I cannot count the number of historical movies that have been released that prompted people that I know to say "Gee I didn't know they [fill in the blank] back during that time/event/battle"

                You didn't know that because they/it didn't. But Hollywood does!

                The average American gets his or her history through Hollywood. Let's face it: How many people cheerfully crack open historical non-fiction?

                It's a good way to make people grimace and look at you if you're crazy for suggesting it.

                But mention Gone With The Wind, Titanic, or another historically-based classic and their eyes light up.
                My fellow Americans, our long national nightmare is over.

                Comment


                • #9
                  shek,

                  in the same vein, what i find interesting is how contemporary thinking influences the attitudes of those sympathetic to the South today.

                  for instance, the debated meme of tariffs, northern/government economic-political intervention, political disenfranchisement as -the- factor in southern antagonism...all ideas that the sympathetic Southerners of 75 years ago would have brushed off as nothing compared to the overriding reason of the right of southerners to own slaves.

                  and the southerners then would have said the slaves (and for that matter, everyone) was happier for it.

                  you're not likely to hear either of those reasons today. so it's actually pretty funny for me to see how more than a few Lost Causers will tell me how the importance of slavery was all a northerner fabrication when their own great-grandfathers would have told them dam' well otherwise.
                  There is a cult of ignorance in the United States, and there has always been. The strain of anti-intellectualism has been a constant thread winding its way through our political and cultural life, nurtured by the false notion that democracy means that "My ignorance is just as good as your knowledge."- Isaac Asimov

                  Comment


                  • #10
                    I would submit that one can use fiction to help illuminate the study of history. I know I understood the Law of Land Warfare a lot better when our instructor used Breaker Morant to illustrate his points. I learned about how the amphibious forces operated in World War II by reading and later watching Away All Boats. That exposure got me interested in reading more about the Marine Corps official history of the Pacific.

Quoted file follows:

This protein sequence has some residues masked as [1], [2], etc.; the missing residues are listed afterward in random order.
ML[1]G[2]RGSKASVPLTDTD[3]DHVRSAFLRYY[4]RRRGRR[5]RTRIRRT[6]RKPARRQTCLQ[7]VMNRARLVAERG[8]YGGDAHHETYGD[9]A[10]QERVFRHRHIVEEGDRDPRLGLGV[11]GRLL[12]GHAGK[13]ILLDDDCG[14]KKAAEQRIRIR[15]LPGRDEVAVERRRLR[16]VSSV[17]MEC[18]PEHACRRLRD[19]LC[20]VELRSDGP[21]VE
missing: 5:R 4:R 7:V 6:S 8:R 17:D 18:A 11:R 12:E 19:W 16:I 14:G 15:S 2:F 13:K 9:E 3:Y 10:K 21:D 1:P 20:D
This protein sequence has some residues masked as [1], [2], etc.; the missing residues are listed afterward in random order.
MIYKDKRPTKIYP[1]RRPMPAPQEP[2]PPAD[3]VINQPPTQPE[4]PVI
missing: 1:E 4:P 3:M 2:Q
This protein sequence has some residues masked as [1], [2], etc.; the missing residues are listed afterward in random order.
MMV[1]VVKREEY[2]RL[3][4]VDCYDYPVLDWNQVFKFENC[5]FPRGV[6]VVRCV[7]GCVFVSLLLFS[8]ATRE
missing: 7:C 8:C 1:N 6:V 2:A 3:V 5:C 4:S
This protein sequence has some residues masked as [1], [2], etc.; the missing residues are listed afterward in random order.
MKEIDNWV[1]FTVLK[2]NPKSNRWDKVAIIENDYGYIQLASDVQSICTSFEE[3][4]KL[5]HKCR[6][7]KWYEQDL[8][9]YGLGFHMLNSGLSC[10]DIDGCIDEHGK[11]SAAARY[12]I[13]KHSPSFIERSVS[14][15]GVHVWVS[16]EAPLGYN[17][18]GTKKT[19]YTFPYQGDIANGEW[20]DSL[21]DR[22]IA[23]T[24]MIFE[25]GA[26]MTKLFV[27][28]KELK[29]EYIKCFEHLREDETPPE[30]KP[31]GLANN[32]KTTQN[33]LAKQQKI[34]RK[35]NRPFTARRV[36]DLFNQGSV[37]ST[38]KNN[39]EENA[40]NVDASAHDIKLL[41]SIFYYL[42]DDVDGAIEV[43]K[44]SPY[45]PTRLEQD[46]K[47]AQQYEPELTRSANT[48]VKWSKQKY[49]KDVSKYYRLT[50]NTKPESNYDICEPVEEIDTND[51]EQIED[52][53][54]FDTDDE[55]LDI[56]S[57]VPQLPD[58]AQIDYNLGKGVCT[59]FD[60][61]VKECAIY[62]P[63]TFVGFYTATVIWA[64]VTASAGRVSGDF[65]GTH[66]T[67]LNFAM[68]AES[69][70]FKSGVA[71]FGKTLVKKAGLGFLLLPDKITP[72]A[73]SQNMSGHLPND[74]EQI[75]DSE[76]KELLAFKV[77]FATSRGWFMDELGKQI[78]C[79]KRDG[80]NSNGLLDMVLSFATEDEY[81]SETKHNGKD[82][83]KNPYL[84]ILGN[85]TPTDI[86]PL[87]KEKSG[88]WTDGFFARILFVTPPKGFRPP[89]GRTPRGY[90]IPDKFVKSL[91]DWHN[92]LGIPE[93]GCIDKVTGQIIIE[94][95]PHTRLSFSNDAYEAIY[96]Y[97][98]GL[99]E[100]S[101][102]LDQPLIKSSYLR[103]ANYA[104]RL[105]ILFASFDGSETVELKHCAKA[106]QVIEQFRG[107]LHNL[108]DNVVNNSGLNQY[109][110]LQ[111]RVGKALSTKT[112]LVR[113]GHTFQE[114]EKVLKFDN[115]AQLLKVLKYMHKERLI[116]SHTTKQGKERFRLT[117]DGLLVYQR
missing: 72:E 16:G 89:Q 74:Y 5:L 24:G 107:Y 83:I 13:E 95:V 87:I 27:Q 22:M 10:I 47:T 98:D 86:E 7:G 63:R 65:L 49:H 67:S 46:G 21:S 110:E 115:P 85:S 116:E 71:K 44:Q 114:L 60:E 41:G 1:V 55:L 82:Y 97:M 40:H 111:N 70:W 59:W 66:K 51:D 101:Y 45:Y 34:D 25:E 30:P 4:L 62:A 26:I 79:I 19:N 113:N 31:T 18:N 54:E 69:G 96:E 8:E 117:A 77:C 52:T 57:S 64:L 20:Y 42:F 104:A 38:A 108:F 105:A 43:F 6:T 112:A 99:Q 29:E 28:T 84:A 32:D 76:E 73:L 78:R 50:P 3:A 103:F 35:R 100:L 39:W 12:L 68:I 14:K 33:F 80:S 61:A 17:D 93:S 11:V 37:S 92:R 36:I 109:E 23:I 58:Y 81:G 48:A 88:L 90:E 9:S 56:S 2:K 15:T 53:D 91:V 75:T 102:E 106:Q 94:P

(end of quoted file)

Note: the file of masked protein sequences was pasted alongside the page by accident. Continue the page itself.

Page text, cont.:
I think the best thing to ever come out of Gone With The Wind is a wonderful Carol Burnett skit (The bit at 3:30 onward is priceless http://www.youtube.com/watch?v=TjhtxfSMIWk )

                    Killer Angels/Gettysburg is a great book and movie but lousy history. But that can also be said for a lot of nonfiction work which has been written.
                    “Loyalty to country ALWAYS. Loyalty to government, when it deserves it.”
                    Mark Twain

                    Comment


                    • #11
                      Originally posted by Albany Rifles View Post
                      I would submit that one can use fiction to help illuminate the study of history.
                      Absolutely, but the context you present is key. Used as part of the study of history, it can illuminate. However, for much of the public, it isn't part of a broader study of a subject, but simply consumed as entertainment. Thus, the reader/viewer is on their own to filter out what is truth and what is fiction, and even when an honest attempt is made, it's still hard to filter out all if the director/author has done a good job (this thread tries to reveal the propaganda effects of imagery alone - http://www.worldaffairsboard.com/sta...ropaganda.html). Good entertainment is supposed to blend reality and fiction so that it's tough to separate.

                      As to illustrating/discussing the law of land warfare, the Battlestar Galactica remake does a great job of exploring the morality of terrorism, suicide bombing, and insurgency by turning the tables and making the robots the good guys and humans the bad guys: http://www.nytimes.com/2006/10/26/ar...on/26batt.html. I'm not a big sci-fi guys, but I saw the suicide bombing episode recently and it really challenges you emotionally to reject utilitarianism arguments that erode morality.
                      "So little pains do the vulgar take in the investigation of truth, accepting readily the first story that comes to hand." Thucydides 1.20.3

                      Comment